Tuesday, August 8, 2017

Teach Me Greek (Homeschool Review Crew)

"Learning a language that doesn't use the Latin alphabet" has been on my bucket list for years.  When I was in college, I had a friend who spoke fluent Ukranian, and she taught me how to transliterate my name using the Cyrillic alphabet.  However, that's all I ever was able to learn, so "learn a non-Latin language" remained on the list.  Recently, members of the Crew were given the opportunity to try out programs from Greek 'n' Stuff, including a program that taught elementary Greek.  Since my working knowledge of the Greek alphabet comes from letters I've seen in math or science, I requested the Hey, Andrew! Teach Me Some Greek! - Level 2 set, which included a Worktext, a corresponding Answer Key, and a pronunciation CD.  Forget the kids -- this one was for me!

While this is listed as a "Level 2" set, don't be fooled. The company produces a Level 1 set, but if you wanted to compare the progression to an elementary English learn-to-read program, the Level 1 is akin to a Pre-K/K level, where learning your letters is the goal.  Level 2 is closer to K/1/2 level, beginning with a review of the Greek letters (but still enough for me to learn the letters I didn't already know) and then starting to work on basic Greek words. The first seven lessons (36 pages) are dedicated to the Greek alphabet.  If you had a very young child that wanted to be "just like big brother," then I'd start with Level 1, but for the average new student, I think Level 2 is worth starting at.

I'm going to be honest -- this was hard! I think if I were a child, it probably wouldn't be nearly as difficult.  I think having seventeen billion other things in my head while I was trying to take the time to learn Greek didn't help. That's not to say it's impossible for a more...erm...mature student to learn Greek, just that it takes far more effort than I expected it would. I have a new appreciation for preschoolers learning to form their letters! I eventually decided to work in pencil in my workbook, because while some of the letters came very naturally, others didn't flow so smoothly (I'm looking at you, Gamma!).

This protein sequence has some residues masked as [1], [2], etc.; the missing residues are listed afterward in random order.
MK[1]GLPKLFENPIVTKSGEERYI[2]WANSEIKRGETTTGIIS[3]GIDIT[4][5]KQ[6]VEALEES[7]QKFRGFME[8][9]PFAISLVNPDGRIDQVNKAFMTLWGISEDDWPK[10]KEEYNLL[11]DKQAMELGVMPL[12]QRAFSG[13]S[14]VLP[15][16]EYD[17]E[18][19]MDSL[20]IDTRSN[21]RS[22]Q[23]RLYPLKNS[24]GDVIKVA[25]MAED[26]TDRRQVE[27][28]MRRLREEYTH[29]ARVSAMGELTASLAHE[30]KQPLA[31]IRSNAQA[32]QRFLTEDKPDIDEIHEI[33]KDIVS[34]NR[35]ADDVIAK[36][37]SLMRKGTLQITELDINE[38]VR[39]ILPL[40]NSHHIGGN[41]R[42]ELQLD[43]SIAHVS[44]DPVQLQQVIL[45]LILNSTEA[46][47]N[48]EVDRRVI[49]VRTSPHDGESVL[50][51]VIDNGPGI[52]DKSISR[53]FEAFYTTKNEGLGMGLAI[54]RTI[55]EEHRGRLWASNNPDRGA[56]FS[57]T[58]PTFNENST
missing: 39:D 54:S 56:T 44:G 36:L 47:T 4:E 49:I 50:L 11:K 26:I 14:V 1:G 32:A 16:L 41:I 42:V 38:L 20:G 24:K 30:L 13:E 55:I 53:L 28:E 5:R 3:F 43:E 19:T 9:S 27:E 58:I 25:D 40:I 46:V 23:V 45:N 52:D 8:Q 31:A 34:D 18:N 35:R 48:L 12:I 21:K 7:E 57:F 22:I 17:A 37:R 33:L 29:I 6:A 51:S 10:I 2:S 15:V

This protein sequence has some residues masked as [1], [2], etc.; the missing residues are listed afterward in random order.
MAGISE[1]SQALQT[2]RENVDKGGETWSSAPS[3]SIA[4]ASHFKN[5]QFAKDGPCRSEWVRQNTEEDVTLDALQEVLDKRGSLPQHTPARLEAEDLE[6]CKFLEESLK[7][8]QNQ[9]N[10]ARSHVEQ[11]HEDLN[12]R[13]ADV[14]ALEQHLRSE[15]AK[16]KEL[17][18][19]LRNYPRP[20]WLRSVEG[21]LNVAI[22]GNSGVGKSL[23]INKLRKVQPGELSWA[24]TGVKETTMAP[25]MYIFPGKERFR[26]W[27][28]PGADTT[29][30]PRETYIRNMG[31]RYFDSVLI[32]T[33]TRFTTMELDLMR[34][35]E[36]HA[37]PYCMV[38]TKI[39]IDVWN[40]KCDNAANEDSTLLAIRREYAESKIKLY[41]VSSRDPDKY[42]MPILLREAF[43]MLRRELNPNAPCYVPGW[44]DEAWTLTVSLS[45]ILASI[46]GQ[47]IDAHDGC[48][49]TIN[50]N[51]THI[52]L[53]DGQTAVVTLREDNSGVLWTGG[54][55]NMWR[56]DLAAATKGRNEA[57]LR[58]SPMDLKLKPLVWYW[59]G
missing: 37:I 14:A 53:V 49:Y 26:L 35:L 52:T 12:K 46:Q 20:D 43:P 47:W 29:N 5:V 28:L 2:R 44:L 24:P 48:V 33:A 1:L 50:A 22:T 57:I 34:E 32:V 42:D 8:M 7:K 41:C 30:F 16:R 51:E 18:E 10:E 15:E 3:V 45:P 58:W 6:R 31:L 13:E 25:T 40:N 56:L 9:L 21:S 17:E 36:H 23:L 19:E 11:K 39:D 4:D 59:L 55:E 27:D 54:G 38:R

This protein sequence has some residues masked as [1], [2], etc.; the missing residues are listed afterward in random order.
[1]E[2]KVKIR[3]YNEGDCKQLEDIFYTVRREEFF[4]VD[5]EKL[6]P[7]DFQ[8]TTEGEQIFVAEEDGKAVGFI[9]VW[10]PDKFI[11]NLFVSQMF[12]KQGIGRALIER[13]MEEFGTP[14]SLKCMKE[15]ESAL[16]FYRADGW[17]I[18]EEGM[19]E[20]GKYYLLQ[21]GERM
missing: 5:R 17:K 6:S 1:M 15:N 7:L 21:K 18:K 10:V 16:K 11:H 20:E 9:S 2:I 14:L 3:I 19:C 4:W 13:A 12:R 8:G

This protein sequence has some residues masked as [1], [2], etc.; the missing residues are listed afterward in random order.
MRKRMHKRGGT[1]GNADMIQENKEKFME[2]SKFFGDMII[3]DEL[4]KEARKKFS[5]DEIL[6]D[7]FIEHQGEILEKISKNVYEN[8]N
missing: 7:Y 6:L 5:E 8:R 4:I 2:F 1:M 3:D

Greek and Latin accounts for about 60% of the English language, so once I could sound out words, the program got a little easier for me.  I skimmed ahead in the hopes that something would be less "Greek to me."  Remembering what all the letters were and sounding out the word αδελφός was tough (transliterated: adelphos) but I knew the word meant "brother."  Ok, that one should have been easy...I grew up in Philadelphia, the "City of Brotherly Love."  απόστολος wasn't too hard, either; it's easy to figure out apostolos means "apostle."  However, ανθρωπός sounds out as "anthropos," which doesn't look or sound like the word "man."  Score one for the grown-up -- I knew anthropology is the study of humans, so it made sense to me.  After tripping over my tongue and fingers for three weeks, I felt like I had the potential to actually do something besides haltingly recite the Greek alphabet!

Lesson 8 is where "learning words" begins.  This unit is about six pages long and focuses on the single word - its spelling, its meanings, being able to write it, and to pick it out of a list of words written in Greek.  Don't be tempted to rush through and do more than a few pages at one time - lessons are meant to be paced at approximately one per week.

After that first "word week," lessons begin to lengthen (Lesson 15 is ten pages long) because they include a constant review of previously taught words.  Trying to read in Greek was overwhelming for me at first, but the constant repetition helped me really cement what those words looked like.

By the end of this Level, I should be able to read about eleven words and make four sentences.  That doesn't sound like a lot for 30 lessons, but keeping in mind the general age that this program is geared to, I think it's not too shabby.  It's not a "cram for a vacation" program, but a progressive exposure to Greek for young students. That said, as an adult, I think if I could get the alphabet down fluently, I could probably be able to read enough Greek to navigate street signs and restaurant menus.  Yes, I'd have to consistently translate words back and forth in my head, and probably would get laughed at for speaking "academic ancient" Greek, but we wouldn't starve.

The Hey, Andrew! Teach Me Some Greek! program teaches Koiné Greek, the dialect used in the Old Testament.  It has eight levels in all, and because it starts out with the absolute basics, I might consider it for a high school student. While this level was the absolute basics and a few words, Level 3 begins by adding simple grammar, and subsequent levels continue to add more advanced topics; by Level 8 the program has a student working on translations.

The student would need to work at an accelerated pace to cover the entire program in a shortened timeframe, but it's a program that I would consider for an academic-minded student that would benefit from learning a Classical language.

Greek 'n' Stuff has several curriculum offerings.  Hey, Andrew! Teach Me Some Greek is the "Greek" part of the company, but the "'n' Stuff" side has several programs.  Among them are their "I Can Study ... Alone" Bible studies.  Click the banner below to find out about all of the Greek 'n' Stuff programs the Crew has been working with.

Teach Me Some Greek {Greek 'n' Stuff Reviews}

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